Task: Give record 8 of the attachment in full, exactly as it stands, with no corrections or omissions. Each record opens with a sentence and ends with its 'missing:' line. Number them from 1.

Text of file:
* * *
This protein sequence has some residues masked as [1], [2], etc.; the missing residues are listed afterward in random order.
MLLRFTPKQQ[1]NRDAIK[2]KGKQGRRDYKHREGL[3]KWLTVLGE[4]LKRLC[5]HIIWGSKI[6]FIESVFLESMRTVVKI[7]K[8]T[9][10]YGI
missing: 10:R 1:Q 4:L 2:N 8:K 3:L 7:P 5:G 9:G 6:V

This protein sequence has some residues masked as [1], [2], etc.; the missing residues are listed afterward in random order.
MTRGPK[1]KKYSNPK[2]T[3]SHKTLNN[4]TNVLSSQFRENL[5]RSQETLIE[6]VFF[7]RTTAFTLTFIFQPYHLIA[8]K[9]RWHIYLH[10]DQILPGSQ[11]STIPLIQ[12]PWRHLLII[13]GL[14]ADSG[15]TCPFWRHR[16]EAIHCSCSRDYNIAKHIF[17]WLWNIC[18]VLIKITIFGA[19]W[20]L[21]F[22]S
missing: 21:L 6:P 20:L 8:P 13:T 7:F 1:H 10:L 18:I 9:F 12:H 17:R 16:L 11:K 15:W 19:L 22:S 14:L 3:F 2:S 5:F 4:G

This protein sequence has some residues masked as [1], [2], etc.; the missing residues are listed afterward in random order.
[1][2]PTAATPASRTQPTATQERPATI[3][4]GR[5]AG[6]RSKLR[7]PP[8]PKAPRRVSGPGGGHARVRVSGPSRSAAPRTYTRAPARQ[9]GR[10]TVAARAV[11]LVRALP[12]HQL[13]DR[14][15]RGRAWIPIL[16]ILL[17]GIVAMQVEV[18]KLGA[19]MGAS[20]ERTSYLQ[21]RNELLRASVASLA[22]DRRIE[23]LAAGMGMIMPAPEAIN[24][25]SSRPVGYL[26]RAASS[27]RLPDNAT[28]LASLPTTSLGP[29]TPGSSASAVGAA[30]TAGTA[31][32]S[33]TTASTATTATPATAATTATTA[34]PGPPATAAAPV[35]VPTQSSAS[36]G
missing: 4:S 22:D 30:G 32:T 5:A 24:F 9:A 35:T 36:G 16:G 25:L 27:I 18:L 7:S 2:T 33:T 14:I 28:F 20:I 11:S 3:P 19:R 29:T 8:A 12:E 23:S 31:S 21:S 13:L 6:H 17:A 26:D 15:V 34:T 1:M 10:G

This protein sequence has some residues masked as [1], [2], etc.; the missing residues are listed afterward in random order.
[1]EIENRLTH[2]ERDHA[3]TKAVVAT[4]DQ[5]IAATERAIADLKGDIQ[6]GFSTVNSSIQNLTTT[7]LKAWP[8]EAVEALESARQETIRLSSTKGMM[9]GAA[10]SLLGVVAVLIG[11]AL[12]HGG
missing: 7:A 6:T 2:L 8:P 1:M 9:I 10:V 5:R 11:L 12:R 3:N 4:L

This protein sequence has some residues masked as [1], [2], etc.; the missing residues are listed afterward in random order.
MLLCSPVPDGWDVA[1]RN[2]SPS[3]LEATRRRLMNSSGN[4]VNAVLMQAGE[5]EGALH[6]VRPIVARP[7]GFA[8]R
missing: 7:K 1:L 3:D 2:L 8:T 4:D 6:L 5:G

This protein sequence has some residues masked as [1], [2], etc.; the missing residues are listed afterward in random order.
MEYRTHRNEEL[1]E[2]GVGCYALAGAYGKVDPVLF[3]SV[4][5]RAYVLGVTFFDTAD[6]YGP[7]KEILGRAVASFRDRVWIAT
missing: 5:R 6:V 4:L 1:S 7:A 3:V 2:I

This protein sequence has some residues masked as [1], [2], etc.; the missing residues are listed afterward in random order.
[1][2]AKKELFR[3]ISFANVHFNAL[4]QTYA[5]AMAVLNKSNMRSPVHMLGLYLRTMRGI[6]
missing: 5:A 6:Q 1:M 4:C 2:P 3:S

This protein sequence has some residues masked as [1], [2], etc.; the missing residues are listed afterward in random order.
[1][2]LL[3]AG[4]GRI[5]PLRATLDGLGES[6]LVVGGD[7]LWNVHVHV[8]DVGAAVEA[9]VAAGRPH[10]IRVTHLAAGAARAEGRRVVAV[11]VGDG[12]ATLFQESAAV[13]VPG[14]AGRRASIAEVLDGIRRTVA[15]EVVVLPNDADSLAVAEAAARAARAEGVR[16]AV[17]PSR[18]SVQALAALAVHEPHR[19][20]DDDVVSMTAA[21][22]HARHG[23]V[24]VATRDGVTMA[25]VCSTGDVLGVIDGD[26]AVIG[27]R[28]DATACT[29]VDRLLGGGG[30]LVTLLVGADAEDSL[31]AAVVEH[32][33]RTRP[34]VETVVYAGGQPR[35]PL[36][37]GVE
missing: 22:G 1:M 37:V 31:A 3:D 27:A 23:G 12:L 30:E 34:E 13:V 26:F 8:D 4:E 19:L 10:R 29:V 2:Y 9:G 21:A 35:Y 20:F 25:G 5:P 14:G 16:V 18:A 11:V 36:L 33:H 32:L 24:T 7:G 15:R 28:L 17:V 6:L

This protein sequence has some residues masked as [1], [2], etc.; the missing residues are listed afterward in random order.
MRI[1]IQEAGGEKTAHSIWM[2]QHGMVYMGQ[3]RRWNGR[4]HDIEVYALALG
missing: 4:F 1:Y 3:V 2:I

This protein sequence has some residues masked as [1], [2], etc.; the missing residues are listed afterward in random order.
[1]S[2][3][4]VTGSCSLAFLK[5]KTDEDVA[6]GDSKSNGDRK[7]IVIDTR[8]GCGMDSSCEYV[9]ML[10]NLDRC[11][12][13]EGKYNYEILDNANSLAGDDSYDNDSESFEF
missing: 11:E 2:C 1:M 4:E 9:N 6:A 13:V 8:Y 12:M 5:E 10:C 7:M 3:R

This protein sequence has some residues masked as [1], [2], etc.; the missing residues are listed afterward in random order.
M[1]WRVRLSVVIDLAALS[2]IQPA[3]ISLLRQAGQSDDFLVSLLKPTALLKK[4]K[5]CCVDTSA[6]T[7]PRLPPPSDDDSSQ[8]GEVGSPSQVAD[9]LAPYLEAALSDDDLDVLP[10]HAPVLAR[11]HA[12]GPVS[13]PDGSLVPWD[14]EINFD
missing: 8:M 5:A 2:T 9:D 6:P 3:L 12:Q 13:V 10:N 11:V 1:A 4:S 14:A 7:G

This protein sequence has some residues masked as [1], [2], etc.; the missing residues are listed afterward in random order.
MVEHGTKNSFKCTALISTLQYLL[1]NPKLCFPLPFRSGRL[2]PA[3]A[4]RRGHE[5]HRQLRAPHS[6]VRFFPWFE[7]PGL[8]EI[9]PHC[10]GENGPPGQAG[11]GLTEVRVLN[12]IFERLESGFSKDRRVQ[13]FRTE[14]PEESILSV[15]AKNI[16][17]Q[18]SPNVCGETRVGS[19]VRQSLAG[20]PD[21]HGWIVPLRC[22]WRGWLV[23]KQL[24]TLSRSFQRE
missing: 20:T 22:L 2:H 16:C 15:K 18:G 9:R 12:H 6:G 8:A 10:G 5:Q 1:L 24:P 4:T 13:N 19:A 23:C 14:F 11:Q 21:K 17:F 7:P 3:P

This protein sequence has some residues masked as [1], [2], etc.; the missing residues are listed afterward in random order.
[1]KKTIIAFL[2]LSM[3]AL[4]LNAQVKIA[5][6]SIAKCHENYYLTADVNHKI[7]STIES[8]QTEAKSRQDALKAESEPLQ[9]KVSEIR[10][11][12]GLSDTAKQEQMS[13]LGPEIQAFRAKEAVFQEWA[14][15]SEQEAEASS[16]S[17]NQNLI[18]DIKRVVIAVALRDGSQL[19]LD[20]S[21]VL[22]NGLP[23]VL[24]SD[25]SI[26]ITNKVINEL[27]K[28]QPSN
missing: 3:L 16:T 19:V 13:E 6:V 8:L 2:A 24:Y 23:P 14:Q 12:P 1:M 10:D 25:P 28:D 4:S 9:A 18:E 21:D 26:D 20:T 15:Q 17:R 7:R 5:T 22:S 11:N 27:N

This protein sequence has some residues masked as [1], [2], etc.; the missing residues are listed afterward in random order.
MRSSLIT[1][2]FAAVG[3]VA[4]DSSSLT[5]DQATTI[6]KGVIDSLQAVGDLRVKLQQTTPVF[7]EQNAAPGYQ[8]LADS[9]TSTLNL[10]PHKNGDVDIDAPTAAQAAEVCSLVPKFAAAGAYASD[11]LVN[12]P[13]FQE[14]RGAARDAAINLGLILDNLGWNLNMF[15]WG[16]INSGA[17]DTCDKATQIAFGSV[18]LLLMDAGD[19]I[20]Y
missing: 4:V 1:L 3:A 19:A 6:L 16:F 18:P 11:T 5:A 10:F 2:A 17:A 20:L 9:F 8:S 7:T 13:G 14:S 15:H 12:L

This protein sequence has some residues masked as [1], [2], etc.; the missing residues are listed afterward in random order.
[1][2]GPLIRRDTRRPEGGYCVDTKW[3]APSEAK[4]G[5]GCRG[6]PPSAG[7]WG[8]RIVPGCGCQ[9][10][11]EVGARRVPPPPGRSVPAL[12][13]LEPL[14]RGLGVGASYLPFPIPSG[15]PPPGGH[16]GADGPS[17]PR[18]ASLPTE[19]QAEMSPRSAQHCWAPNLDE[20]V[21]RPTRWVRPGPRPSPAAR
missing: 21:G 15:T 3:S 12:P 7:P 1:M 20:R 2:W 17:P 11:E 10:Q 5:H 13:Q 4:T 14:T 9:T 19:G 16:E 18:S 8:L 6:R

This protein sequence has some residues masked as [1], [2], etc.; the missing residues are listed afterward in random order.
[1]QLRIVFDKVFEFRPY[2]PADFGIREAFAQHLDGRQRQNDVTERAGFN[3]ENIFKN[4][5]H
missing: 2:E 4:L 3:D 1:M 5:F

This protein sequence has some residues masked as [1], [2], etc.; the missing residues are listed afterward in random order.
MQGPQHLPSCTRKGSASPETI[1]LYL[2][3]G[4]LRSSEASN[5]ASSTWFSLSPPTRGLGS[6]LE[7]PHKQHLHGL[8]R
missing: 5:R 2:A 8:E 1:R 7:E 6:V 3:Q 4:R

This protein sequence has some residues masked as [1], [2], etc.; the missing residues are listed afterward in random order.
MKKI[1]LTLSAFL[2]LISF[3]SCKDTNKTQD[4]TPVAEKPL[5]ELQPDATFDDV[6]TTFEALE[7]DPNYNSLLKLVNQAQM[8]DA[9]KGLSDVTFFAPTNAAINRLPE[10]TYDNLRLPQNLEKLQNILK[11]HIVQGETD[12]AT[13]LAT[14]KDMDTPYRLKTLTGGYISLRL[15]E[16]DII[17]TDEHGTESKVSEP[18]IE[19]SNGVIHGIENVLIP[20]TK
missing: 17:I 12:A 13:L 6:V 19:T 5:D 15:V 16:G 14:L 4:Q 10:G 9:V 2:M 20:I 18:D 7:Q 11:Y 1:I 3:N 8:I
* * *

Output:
This protein sequence has some residues masked as [1], [2], etc.; the missing residues are listed afterward in random order.
[1][2]LL[3]AG[4]GRI[5]PLRATLDGLGES[6]LVVGGD[7]LWNVHVHV[8]DVGAAVEA[9]VAAGRPH[10]IRVTHLAAGAARAEGRRVVAV[11]VGDG[12]ATLFQESAAV[13]VPG[14]AGRRASIAEVLDGIRRTVA[15]EVVVLPNDADSLAVAEAAARAARAEGVR[16]AV[17]PSR[18]SVQALAALAVHEPHR[19][20]DDDVVSMTAA[21][22]HARHG[23]V[24]VATRDGVTMA[25]VCSTGDVLGVIDGD[26]AVIG[27]R[28]DATACT[29]VDRLLGGGG[30]LVTLLVGADAEDSL[31]AAVVEH[32][33]RTRP[34]VETVVYAGGQPR[35]PL[36][37]GVE
missing: 22:G 1:M 37:V 31:A 3:D 27:A 23:G 12:L 30:E 34:E 13:V 26:F 8:D 4:E 19:L 10:R 29:V 2:Y 9:G 21:A 35:Y 20:F 25:G 5:P 14:G 16:V 18:A 11:V 36:L 33:H 32:L 24:T 7:G 15:R 28:L 17:V 6:L